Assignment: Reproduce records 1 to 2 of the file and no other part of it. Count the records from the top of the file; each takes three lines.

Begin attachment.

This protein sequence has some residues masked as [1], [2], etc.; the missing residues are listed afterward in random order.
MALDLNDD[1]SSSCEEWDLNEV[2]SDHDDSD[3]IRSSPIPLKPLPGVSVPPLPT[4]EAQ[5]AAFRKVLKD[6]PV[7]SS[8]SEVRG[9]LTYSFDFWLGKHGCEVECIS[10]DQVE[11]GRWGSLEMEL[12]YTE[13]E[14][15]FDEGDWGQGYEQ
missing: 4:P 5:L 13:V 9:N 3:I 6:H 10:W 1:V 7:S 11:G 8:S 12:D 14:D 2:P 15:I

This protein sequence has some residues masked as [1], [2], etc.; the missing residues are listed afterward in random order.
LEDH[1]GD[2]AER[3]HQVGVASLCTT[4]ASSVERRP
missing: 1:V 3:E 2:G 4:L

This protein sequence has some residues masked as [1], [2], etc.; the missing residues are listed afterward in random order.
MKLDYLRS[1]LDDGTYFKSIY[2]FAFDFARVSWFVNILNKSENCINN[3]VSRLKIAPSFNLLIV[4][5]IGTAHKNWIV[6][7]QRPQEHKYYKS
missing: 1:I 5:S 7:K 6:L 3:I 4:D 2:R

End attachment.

This protein sequence has some residues masked as [1], [2], etc.; the missing residues are listed afterward in random order.
MALDLNDD[1]SSSCEEWDLNEV[2]SDHDDSD[3]IRSSPIPLKPLPGVSVPPLPT[4]EAQ[5]AAFRKVLKD[6]PV[7]SS[8]SEVRG[9]LTYSFDFWLGKHGCEVECIS[10]DQVE[11]GRWGSLEMEL[12]YTE[13]E[14][15]FDEGDWGQGYEQ
missing: 4:P 5:L 13:V 9:N 3:I 6:H 10:W 1:V 7:S 11:G 8:S 12:D 14:D 2:P 15:I

This protein sequence has some residues masked as [1], [2], etc.; the missing residues are listed afterward in random order.
LEDH[1]GD[2]AER[3]HQVGVASLCTT[4]ASSVERRP
missing: 1:V 3:E 2:G 4:L